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Afghan forces learn air-to-ground fighting
0925 Afghan integration
Afghan National Army soldiers of the 4th Infantry Brigade, 203rd Corps conduct an air-to-ground integration exercise on Forward Operating Base Shank, Afghanistan, as U.S. Air Force Chief Master Sgt. Keith Hunt, left center, and Lt. Col. Mark Brown, right, assist. - photo by Photo by Staff Sgt. Elvis Umanzor

LOGAR PROVINCE, Afghanistan — As U.S. forces prepare to leave Afghanistan, the Afghan air force and the Afghan national army are integrating air and ground forces to conduct combat-fire support and logistics missions as they continue to grow and lead operations.
On Sept. 18, three Afghan national army fire-support officers and two staff officers with the 4th Infantry Brigade, 203rd Corps, conducted an air-to-ground integration exercise near Hunter Base in eastern Afghanistan.
The ANA soldiers coordinated with two Afghan Mi-35 helicopters and conducted live-fire drills, including how to abort a mission.
The AGI exercise, part of a proof-of-concept initiative to certify Afghan air coordinators, allowed ANA soldiers to communicate with the pilots and provide a safety net for the army and air force to work together in the same area of operation.
“Currently, the Afghan security forces depend on the coalition forces to provide them air support,” said U.S. Air Force Lt. Col. Mark Brown, a NATO Air Training Command-Afghanistan adviser. “In 2015 … they (Afghan forces) are going to have to rely on their own assets to provide this type of support.”
Brown and U.S Air Force Chief Master Sgt. Keith Hunt, 504th Expeditionary Air Support Operations Group, are helping to develop the curriculum to create a new AAF career field, Afghan Tactical Air Coordinator.
The program the AAF is developing in cooperation with the ANA is critical to the AAF transitioning, Brown said. This is a critical point in the future of the Afghan military.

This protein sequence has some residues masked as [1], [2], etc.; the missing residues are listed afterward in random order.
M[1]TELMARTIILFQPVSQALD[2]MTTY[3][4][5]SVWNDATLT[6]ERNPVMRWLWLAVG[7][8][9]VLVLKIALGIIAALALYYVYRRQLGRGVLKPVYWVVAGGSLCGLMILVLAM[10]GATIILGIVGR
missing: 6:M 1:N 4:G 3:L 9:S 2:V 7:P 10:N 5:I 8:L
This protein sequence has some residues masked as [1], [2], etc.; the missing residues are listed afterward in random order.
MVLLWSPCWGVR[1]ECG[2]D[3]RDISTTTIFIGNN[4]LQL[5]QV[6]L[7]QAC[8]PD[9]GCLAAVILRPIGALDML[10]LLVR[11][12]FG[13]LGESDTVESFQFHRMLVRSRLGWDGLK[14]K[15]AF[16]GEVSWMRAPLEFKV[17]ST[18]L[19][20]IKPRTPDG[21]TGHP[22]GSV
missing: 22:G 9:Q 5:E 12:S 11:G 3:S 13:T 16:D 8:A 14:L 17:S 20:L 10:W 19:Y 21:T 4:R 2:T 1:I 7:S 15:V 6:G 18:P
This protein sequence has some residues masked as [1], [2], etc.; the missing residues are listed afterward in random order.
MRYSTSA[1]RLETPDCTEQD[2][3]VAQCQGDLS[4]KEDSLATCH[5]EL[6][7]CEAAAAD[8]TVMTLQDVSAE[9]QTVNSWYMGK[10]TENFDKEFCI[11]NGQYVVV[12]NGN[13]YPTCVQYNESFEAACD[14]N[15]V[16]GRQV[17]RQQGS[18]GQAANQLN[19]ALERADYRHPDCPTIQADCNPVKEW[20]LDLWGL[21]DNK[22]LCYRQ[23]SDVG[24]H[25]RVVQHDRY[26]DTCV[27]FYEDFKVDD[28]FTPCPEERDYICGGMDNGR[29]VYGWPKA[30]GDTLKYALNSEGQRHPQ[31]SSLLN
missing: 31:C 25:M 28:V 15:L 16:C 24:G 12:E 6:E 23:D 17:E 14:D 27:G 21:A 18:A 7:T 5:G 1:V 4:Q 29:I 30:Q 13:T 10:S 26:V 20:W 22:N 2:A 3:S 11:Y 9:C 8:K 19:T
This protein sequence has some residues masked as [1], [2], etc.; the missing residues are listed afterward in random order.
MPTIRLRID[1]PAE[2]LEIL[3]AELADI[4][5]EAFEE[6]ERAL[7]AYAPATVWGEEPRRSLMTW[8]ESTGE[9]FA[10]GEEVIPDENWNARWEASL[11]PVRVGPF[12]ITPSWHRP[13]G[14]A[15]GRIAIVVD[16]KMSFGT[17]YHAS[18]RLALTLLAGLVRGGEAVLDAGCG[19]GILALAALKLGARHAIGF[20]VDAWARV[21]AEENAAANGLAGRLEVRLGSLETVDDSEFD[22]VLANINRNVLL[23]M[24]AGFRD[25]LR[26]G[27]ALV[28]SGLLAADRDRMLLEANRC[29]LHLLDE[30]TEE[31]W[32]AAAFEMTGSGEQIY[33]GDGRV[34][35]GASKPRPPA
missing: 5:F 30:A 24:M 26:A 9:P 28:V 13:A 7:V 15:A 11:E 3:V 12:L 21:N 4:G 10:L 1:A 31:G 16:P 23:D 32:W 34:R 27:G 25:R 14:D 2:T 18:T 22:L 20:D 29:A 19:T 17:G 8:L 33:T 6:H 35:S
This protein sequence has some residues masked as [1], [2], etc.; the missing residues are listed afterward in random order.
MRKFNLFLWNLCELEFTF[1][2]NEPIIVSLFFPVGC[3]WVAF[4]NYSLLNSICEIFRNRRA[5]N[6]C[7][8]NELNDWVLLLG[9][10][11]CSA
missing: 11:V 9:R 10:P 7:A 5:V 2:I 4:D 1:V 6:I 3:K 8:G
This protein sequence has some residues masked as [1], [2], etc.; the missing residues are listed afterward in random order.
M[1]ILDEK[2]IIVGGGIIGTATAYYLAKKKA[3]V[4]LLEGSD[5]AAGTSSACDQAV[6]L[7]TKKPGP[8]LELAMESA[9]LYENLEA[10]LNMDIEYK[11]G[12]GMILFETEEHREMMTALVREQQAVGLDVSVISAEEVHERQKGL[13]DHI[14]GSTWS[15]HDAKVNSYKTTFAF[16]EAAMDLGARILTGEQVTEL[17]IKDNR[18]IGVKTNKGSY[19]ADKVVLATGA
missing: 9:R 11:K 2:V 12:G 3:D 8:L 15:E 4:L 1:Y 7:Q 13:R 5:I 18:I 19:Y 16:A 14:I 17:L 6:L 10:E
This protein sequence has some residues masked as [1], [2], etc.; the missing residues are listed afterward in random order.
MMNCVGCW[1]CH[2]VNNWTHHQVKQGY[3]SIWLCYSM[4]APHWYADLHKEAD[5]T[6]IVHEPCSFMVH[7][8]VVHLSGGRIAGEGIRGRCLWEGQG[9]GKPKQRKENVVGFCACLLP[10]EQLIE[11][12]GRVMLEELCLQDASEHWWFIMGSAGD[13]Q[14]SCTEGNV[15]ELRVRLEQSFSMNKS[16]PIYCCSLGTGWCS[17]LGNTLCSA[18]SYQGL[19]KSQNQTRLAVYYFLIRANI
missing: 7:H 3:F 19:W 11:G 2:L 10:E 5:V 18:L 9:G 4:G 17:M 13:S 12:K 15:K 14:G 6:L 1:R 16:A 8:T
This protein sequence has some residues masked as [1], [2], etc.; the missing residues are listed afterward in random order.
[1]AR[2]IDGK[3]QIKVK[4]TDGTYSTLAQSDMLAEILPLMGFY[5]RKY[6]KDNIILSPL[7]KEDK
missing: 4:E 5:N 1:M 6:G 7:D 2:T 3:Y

“They’ve shown and demonstrated their ability to do some of these missions on their own,” he added.
The classroom instruction started Sept. 14, when the ANA soldiers trained to identify terrain and enemy targets and mark friendly positions on a map. The hands-on instruction included procedures for communicating with a pilot.
ANA 2nd Lt. Nasrullah, a fire-support officer with the 4th Kandak, 4th Infantry Brigade, said the training — along with the live-fire exercise — went well. He said he found the classroom training, where he learned how to communicate with the pilots using codes, effective.
“I think we have the capabilities, ANA and ANP (Afghan National Police), to fight against the insurgents,” he said. “We had a (recent) operation … with no U.S. support, and we were successful against the enemy.”
“We are just there for guidance and assistance,” said U.S. Army 1st Lt. Robert Gordon, an adviser with 1st Battalion, 76th Field Artillery Regiment, 4th Infantry Brigade Combat Team, 3rd Infantry Division, who is partnered with Nasrullah and his team. “They are at the point where they can go out and do their missions on their own,” he said. “They’ll be able to utilize those helicopter fighters to push the enemy back.”

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